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Hussey v Palmer [1972] 1 WLR 1286 Court of Appeal
Mrs Hussey was an elderly woman. Her daughter and son-in-law (Mrs & Mr Palmer) invited her to move in with them. Mrs Hussey sold her house and paid £607 to have an extension built on the property of Mr & Mrs Palmer which was to be her bedroom. After a few months the relationship between the mother and daughter broke down and Mrs Hussey decided to move out. She then made a claim against Mr Palmer asserting a beneficial interest in the property based on a resulting trust.
Mrs Hussey was entitled to a share in the beneficial interest in proportion to the £607 contributed.
Lod Denning:

    "Although the plaintiff alleged that there was resulting trust, I should have thought that the trust in this case, if there was one, was more in the nature of a constructive trust: but this is more a pattern of words than anything else. The two run together. By whatever name it is described, it is a trust imposed by law whenever justice and good conscience require it. It is a liberal process, founded upon large principles of equity, to be applied in eases where the defendant cannot conscientiously keep the property for himself alone, but ought to allow another to have the property or a share in it. The trust may arise at the outset when the property is acquired, or later on, as the circumstances may require. It is an equitable remedy by which the Court can enable an aggrieved party to obtain restitution. It is comparable to the legal remedy of money had and received which, as Lord Mansfield said, is very beneficial and, therefore, much encouraged."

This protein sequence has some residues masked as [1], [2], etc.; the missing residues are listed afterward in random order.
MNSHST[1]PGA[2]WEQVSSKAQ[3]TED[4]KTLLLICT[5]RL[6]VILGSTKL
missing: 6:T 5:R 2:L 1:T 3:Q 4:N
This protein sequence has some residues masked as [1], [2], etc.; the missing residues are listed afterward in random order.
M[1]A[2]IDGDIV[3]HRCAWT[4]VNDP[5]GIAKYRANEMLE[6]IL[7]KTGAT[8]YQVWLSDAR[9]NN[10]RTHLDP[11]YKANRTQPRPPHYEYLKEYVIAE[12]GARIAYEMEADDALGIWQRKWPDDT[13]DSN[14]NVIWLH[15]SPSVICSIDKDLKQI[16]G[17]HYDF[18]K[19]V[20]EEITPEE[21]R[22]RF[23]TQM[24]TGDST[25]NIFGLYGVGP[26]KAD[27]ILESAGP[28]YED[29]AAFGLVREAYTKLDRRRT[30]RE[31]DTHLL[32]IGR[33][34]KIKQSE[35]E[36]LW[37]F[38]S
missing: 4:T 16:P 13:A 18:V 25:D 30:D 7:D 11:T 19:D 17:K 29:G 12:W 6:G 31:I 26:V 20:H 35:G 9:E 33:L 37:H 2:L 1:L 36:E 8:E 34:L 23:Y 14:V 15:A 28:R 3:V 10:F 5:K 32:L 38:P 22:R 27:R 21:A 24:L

"To this I would add Inwards v. Baker (1965) 2 Q.B. 29, when a son built a bungalow on his father's land in the expectation that he would be allowed to stay there as his home, though there was no promise to that effect. After the father's death, his trustees sought to turn the son out. It was held that he had an equitable interest which was good against the trustees. In those eases it was emphasised that the Court mast look at the circumstances of each ease to decide in what way the equity can be satisfied. In some by an equitable lien. In others by a constructive trust. But in either ease it is because justice and good conscience so require."

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